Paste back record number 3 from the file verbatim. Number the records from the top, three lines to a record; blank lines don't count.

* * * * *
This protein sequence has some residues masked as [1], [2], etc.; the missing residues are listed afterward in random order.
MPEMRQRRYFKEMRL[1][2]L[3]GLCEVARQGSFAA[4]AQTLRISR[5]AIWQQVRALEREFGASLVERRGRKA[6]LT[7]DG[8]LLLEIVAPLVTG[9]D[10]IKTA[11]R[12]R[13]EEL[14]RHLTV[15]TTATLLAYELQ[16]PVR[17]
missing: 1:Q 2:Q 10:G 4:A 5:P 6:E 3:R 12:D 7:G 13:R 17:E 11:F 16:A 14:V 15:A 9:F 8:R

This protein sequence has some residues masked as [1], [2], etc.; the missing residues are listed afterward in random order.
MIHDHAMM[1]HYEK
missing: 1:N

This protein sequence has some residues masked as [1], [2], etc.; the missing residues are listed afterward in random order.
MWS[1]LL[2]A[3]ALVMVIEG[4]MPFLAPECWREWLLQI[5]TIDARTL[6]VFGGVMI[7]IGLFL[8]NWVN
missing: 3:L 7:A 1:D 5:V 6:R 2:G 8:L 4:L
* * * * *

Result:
This protein sequence has some residues masked as [1], [2], etc.; the missing residues are listed afterward in random order.
MWS[1]LL[2]A[3]ALVMVIEG[4]MPFLAPECWREWLLQI[5]TIDARTL[6]VFGGVMI[7]IGLFL[8]NWVN
missing: 3:L 7:A 1:D 5:V 6:R 2:G 8:L 4:L